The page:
The story concerns a hapless civil servant who gets more than he bargained for when he moves into an apartment with a gay fashion student and finds himself on the catwalk. The film sets out... See full summary »
Jeffery, a young gay man in New York, decides that sex is too much and decided to become celibate. He immediately meets the man of his dreams and must decide whether or not love is worth ... See full summary »
Michael T. Weiss,
British retirees travel to India to take up residence in what they believe is a newly restored hotel. Less luxurious than its advertisements, the Marigold Hotel nevertheless slowly begins to charm in unexpected ways.
Angelo Barberini is the oddball son of Italian immigrants Gino and Maria, who inadvertently ended up in Canada rather than the States. Angelo shocks his parents by moving out on his own without getting married, and shocks them further still when he reveals that he's gay. But his boyfriend, policeman Nino Paventi isn't as ready to come out of the closet -- especially not to his busybody mother, Lina. Written by
Shannon Patrick Sullivan <email@example.com>
Both the film and the play (which the film is based upon) are based on Steve Galluccio's own life and experiences. See more »
When Gino and Maria visit the cemetery, Maria says that her sister was 33 when she died, but the dates on the tombstone are 1960-1987, which would make her 27. See more »
I'm Alicia, and um... I wanna join Gay Helpline because... if I could prevent just *one* gay teen from putting a bullet through his head and make him stand up and shout "I'm gay... *gay*! And if you don't like it, you can all go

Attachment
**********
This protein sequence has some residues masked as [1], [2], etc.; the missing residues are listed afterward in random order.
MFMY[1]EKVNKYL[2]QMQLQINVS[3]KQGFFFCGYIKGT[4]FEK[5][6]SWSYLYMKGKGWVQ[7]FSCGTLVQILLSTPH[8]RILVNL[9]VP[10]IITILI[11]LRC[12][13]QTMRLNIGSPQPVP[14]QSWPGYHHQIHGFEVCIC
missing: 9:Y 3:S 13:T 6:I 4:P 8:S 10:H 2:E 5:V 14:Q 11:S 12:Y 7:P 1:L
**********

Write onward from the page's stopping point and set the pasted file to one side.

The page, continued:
fuck yourselves, you twisted motherfuckers!"
then I'll be happy.
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One thinks it's easy to be gay in Canada - and is mistaken!
Unlike some other commentators, I knew nothing about this film except it's a comedy about gay men. So I didn't expect much, but got all the more! First of all, I was glad to see that the main character was neither the classic handsome Hollywood macho, nor a feminine gay man but just an average-looking young guy. The other guy does look more cliché, but then he's the one who ends up in the closet, feeling guilty about being gay. The acting is superb throughout the film.
Someone commented that it's not all that funny. Well, it's true - coming out and breaking up with family or your lover are always painful, and I don't like films which ignore this side of the story. If you're deeply touched by Angelo's story, then it has performed the task such films, I think, are supposed to do: to make the audience more sensitive to gay people's issues. At the same time, though, it's pretty funny - just like your own coming out is often funny looking back. The confession scene is hilarious, and I laughed my heart out at the gay helpline scene - working for a GLBT helpline myself, I can assure you: this is just as distorted as the image of the Italian community. (We could use that scene for training purposes, though: what not to do...)
7 of 8 people found this review helpful.
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